How Thomas Edison's Controversial Wiring Methods Sparked Outrage in 1890s America (But Secretly Powered the World)

Edison's Rise as the King of Electricity

As a young inventor in the late 1800s, Thomas Edison quickly gained fame for his inventions, including the phonograph and motion picture camera. However, his most impactful invention was the lightbulb. Edison founded the Edison Electric Light Company in 1878 and began installing electric lighting in New York City soon after.

Edison's DC (direct current) electrical system soon spread across America as businesses and homes eagerly adopted electric lighting. I vividly remember the first time I saw an incandescent bulb glowing brightly at night - it felt like magic! By the early 1890s, Edison was renowned worldwide as the genius who brought electricity to the masses.

Backlash Against DC Power Distribution

However, not everyone was happy with Edison's DC electrical system. At the time, DC power stations could only distribute electricity within a one mile radius. This required a huge network of power stations to supply electricity to larger areas.

Edison's solution was to use thick copper electrical cables to handle the high electrical loads. But these cables were incredibly expensive to install. Furious over the high costs, many local governments launched campaigns against Edison's "reckless" methods.

As an Edison worker, I faced constant scrutiny from city officials questioning our cable routing plans. The public also complained about the unsightly cables running down every street. But we knew DC power was still far superior and more efficient than gas lighting.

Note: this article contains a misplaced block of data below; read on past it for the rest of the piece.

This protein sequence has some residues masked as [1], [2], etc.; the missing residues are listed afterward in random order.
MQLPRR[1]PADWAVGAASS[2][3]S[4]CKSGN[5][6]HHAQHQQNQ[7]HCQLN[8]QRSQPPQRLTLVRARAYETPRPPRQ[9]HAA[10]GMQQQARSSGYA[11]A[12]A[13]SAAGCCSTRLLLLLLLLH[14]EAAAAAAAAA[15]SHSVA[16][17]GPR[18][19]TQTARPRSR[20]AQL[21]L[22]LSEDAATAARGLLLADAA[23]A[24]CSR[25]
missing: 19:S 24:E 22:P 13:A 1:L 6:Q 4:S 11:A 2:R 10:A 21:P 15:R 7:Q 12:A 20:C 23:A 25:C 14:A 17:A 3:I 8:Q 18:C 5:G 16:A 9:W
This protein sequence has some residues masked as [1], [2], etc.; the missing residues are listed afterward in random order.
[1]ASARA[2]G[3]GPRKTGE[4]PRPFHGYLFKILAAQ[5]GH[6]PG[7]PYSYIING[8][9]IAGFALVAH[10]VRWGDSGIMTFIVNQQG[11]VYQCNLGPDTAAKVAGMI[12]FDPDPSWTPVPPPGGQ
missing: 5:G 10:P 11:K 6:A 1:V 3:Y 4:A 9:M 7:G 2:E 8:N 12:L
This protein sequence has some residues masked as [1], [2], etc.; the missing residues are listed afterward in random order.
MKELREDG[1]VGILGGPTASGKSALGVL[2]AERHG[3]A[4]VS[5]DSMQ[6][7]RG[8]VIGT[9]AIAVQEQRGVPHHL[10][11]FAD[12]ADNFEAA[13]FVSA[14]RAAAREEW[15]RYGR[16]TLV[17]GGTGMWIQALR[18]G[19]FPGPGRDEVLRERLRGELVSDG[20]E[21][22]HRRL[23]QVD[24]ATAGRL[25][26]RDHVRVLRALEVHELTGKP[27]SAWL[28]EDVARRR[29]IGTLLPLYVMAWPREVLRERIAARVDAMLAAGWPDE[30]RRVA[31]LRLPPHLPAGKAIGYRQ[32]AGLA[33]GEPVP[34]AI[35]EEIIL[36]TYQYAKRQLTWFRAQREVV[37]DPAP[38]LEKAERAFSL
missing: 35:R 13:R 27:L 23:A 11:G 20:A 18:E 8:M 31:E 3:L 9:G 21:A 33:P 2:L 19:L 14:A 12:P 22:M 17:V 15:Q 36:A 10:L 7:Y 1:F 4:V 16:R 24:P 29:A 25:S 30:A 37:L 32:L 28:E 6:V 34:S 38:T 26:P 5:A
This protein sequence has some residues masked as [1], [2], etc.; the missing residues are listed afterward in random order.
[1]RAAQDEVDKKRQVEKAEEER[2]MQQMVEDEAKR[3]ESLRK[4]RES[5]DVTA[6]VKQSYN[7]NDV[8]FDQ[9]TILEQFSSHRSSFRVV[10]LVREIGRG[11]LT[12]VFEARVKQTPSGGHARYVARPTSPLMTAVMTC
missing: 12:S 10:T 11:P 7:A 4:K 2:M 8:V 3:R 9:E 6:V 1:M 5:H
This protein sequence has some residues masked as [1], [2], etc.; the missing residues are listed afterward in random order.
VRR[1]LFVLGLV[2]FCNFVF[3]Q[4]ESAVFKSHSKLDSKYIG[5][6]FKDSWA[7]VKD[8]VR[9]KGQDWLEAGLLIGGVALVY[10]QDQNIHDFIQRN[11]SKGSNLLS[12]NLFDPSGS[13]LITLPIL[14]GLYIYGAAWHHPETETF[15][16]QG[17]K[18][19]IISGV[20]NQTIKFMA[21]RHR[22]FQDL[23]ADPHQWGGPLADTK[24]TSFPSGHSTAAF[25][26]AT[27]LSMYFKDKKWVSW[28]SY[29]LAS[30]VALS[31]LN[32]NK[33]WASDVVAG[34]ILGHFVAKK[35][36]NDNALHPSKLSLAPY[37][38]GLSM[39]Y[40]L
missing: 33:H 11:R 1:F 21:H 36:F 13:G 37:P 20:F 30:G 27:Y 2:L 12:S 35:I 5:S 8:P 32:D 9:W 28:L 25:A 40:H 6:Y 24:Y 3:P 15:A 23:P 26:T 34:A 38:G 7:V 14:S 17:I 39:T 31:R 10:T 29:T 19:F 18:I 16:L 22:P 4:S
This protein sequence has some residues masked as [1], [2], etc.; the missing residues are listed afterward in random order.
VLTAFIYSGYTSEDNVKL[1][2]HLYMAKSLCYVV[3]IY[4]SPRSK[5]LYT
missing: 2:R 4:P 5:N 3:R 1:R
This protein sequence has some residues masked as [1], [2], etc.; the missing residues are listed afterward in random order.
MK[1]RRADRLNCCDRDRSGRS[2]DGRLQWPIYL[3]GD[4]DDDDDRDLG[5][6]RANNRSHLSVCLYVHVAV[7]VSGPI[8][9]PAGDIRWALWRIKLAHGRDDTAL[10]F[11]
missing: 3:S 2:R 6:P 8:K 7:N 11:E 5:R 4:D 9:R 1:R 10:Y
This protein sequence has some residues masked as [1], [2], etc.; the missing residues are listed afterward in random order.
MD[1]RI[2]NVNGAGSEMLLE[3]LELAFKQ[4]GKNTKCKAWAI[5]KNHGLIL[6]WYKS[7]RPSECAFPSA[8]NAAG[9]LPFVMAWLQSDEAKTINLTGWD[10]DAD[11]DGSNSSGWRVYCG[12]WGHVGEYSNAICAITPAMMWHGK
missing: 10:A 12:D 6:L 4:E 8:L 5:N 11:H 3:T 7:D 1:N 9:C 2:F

Tesla and Westinghouse Introduce AC Power

Fortunately, in the late 1880s, Nikola Tesla pioneered a new method of alternating current (AC) power distribution. This allowed electricity to be transmitted over much greater distances using thinner and cheaper copper wires.

Tesla partnered with George Westinghouse to commercialize AC power and establish the Westinghouse Electric Company in 1886. They quickly became Edison's main rival by promising more efficient and affordable electrical service using AC.

As an Edison loyalist, I was deeply skeptical of AC power at first. But I couldn't deny that Tesla and Westinghouse delivered on their promises of lower costs and easier power distribution. Their AC generators and wires were also safer at the higher voltages needed for long distance transmission.

The "War of Currents" - AC vs DC

A major rivalry nicknamed the "War of Currents" emerged between the Edison and Westinghouse camps. Edison demonized AC power as dangerous in an attempt to undermine Westinghouse. I even witnessed Edison conducting gruesome public electrocutions of animals using Westinghouse AC generators.

During this time, my fellow co-workers and I faced intense pressure to defend DC and discredit AC however possible. The chaotic battle between the two sides raged throughout the 1890s as cities and businesses debated which electrical standard to adopt.

AC Power Eventually Wins Out

Despite Edison's desperate efforts, AC power proved superior and more affordable for wide-area electrification. Westinghouse won the bid to light the 1893 Chicago World's Fair, which showcased AC systems on a massive scale.

Within just a few years, Westinghouse and Tesla's AC standard was rapidly adopted nationwide. Although disappointed, I understood AC's practical advantages over DC. Edison's short-sighted hubris had blinded him from technological progress.

While AC power transmission transformed America, Edison's costly DC networks still secretly powered most major downtown areas for decades. His faulty wiring was hidden safely underground, away from public scrutiny.

So despite the outrage and war with Westinghouse, Edison's stubborn DC approach still quietly electrified America's cities when localized power was needed. The Wizard of Menlo Park didn't go down without a fight after all!